As you probably know, Microsoft has released several rather buggy Windows Updates of late.
In fact, thousands of Windows 10 PCs were rendered either unstable or unable to boot up into Windows by the most recent updates.
I still recommend installing critical security updates as soon as possible in order to quickly patch “zero-day” security holes before hackers have a chance to exploit them to break into your system.
However, I no longer recommend installing non-critical updates until Microsoft has had time to squash any bugs that might be in the updates’ code.
Luckily, Windows 10 now offers you the option of pausing updates for up to 35 days. That should be more than enough time for any bugs in the update to be discovered and fixed.
If you hear that a new update is causing problems you can tell Windows not to install new updates until the date you choose. Simply follow the steps below:
1 – Click the Start button.
2 – Click the Settings icon (it looks like a “gear” or “cog“).
3 – Click Update & Security.
4 – Click the Windows Update link in the left-hand column.
5 – Click Advanced options.
6 – Scroll down to the Pause updates section and click Select date.
7 – Scroll down the list and select the date on which you want Windows to resume installing updates.
Note: I usually select a date that’s 10 days after the current date, but you can select a later date if you want Windows to wait a while longer before it begins installing updates again.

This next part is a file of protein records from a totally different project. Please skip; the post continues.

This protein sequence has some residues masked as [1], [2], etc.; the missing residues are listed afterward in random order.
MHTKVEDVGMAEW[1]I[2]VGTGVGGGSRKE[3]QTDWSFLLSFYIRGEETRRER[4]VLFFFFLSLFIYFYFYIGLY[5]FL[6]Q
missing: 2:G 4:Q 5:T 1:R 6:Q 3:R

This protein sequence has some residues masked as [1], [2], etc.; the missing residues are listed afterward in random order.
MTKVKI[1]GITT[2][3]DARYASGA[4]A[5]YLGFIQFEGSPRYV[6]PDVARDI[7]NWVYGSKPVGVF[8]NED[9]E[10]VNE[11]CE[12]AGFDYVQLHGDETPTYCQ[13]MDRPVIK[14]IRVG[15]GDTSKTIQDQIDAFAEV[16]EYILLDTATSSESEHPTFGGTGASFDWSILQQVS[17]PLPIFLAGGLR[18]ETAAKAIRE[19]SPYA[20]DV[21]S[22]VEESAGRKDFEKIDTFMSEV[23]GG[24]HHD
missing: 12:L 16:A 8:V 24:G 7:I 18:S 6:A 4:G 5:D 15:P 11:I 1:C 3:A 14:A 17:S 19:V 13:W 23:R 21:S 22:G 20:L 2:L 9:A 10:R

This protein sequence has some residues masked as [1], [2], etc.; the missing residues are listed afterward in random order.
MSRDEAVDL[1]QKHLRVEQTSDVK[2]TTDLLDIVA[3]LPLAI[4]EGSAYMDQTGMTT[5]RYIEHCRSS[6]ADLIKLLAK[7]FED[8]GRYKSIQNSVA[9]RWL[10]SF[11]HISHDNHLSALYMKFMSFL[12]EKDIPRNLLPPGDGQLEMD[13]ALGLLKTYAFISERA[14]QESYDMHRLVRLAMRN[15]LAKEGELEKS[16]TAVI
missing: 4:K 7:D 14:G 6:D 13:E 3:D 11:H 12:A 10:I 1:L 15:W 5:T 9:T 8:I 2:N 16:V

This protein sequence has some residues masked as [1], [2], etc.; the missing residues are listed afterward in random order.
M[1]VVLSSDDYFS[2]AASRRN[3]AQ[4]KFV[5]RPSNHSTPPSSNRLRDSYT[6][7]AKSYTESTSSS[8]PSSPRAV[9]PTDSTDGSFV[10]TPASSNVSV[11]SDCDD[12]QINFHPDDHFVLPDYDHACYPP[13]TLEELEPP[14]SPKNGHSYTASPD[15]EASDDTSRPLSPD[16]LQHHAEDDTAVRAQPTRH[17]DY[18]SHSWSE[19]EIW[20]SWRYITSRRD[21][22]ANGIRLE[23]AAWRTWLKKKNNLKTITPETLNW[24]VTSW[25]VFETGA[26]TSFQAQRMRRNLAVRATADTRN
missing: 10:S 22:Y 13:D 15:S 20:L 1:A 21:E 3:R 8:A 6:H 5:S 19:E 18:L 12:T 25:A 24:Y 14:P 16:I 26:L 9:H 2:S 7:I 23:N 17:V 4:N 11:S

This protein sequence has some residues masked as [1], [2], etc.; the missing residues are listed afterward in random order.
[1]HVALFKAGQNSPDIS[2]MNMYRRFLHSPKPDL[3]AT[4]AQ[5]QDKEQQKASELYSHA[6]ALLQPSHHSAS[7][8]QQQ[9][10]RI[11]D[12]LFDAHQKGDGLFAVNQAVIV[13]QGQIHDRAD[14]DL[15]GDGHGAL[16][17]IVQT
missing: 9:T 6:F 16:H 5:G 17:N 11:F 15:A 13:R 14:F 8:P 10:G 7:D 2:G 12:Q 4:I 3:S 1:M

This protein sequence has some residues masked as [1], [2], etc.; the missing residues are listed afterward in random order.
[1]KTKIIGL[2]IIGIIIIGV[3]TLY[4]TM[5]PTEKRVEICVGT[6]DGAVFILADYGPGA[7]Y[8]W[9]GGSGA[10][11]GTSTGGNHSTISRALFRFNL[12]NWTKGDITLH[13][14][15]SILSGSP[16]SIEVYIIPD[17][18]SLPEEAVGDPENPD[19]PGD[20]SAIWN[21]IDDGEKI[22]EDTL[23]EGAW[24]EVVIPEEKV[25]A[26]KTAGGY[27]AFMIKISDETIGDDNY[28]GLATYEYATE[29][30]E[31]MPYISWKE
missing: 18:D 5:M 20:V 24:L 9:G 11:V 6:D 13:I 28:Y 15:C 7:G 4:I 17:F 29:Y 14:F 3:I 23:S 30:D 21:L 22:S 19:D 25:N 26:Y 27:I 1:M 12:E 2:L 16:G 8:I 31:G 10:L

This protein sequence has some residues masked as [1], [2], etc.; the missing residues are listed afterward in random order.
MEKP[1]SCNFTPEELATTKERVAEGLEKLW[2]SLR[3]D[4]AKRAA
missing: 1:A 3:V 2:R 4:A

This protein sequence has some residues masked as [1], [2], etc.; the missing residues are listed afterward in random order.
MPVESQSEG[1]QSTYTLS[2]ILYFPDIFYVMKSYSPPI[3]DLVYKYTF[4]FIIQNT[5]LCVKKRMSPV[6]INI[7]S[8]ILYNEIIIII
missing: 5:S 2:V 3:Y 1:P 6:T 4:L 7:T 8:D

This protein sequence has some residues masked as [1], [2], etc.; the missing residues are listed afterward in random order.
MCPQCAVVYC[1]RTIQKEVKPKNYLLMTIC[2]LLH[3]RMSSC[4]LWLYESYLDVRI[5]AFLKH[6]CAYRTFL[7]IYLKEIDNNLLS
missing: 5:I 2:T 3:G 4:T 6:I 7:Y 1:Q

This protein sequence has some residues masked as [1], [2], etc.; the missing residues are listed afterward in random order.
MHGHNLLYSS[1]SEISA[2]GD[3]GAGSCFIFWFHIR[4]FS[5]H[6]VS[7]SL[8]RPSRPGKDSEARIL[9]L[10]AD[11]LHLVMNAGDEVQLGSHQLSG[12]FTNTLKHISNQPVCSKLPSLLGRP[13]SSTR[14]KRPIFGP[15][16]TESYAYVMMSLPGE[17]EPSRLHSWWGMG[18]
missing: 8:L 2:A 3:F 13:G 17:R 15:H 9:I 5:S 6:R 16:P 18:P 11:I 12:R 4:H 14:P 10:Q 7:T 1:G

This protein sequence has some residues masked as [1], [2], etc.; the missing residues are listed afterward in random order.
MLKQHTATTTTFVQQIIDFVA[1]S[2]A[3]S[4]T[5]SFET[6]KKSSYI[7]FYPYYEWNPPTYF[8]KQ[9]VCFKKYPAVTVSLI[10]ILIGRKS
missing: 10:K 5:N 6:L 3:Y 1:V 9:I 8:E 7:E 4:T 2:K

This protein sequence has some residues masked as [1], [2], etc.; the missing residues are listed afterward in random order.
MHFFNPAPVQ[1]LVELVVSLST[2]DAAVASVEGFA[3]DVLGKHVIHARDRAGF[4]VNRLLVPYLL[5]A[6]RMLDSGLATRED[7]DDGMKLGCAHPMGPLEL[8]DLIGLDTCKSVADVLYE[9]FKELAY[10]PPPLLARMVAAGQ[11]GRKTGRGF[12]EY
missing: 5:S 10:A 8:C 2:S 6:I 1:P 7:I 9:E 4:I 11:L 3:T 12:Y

8 – Click the X in the top-right corner of the window to exit the Settings app.
That’s all there is to it. Now you know how to avoid having your system install a buggy update before Microsoft has a chance to squash the bug(s).
Once Microsoft has released a patched update to replace the buggy one you can repeat steps 1-4 above and then click Resume updates.
Or if you prefer, you can simply allow the pause period to expire, after which updates will resume automatically.
And now, a friendly warning…
You might be tempted to keep pausing updates on a regular basis to avoid the possibility of a buggy update being installed before you even have a chance to hear about it, but I strongly recommend that you avoid doing that.
As I mentioned above, newly-discovered “zero-day” security holes put your system at immediate risk of being hacked.
The hackers of the world are constantly examining the code of Windows 10 to see if they can be the one to find the next inevitable security hole.
Once someone finds one, the word gets out and other hackers immediately start probing Windows 10 PCs via the Internet to see how many they can find with the security hole in place.
They then attempt to exploit the security hole to break into as many of those vulnerable machines as possible before the security update to patch the hole is installed on the machines.
That’s why you really need to allow your PC to install important security updates as soon as possible after they are released.
Since pausing updates pauses ALL updates – including security updates – every day that updates are paused on your PC is a day when it is completely unprotected against newly-discovered “zero-day” exploits.
Bottom line: It’s a good idea to pause Windows Updates for a few days if you learn that a newly-released update is causing problems, but you do want to use that option judiciously to keep your PC as safe as possible from the hackers of the world.
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